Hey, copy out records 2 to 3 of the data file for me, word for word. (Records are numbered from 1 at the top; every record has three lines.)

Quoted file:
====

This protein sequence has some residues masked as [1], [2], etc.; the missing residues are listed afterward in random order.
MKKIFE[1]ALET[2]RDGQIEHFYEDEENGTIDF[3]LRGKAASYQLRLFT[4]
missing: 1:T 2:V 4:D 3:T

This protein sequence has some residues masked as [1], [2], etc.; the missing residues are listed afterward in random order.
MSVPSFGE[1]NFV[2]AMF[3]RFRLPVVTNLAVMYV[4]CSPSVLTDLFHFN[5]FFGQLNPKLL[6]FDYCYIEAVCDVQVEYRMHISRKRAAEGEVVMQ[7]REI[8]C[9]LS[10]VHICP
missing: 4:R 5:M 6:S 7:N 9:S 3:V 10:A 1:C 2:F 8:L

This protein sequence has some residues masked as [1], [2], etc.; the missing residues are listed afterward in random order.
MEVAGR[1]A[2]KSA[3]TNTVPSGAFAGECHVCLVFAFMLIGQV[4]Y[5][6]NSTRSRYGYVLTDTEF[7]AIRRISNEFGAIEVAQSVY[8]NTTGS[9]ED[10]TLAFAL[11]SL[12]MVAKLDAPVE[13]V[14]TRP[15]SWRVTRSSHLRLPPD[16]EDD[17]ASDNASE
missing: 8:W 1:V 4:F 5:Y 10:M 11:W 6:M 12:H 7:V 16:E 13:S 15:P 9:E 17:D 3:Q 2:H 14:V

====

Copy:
This protein sequence has some residues masked as [1], [2], etc.; the missing residues are listed afterward in random order.
MSVPSFGE[1]NFV[2]AMF[3]RFRLPVVTNLAVMYV[4]CSPSVLTDLFHFN[5]FFGQLNPKLL[6]FDYCYIEAVCDVQVEYRMHISRKRAAEGEVVMQ[7]REI[8]C[9]LS[10]VHICP
missing: 4:R 5:M 6:S 7:N 9:S 3:V 10:A 1:C 2:F 8:L

This protein sequence has some residues masked as [1], [2], etc.; the missing residues are listed afterward in random order.
MEVAGR[1]A[2]KSA[3]TNTVPSGAFAGECHVCLVFAFMLIGQV[4]Y[5][6]NSTRSRYGYVLTDTEF[7]AIRRISNEFGAIEVAQSVY[8]NTTGS[9]ED[10]TLAFAL[11]SL[12]MVAKLDAPVE[13]V[14]TRP[15]SWRVTRSSHLRLPPD[16]EDD[17]ASDNASE
missing: 8:W 1:V 4:F 5:Y 10:M 11:W 6:M 12:H 7:V 16:E 13:S 15:P 9:E 17:D 3:Q 2:H 14:V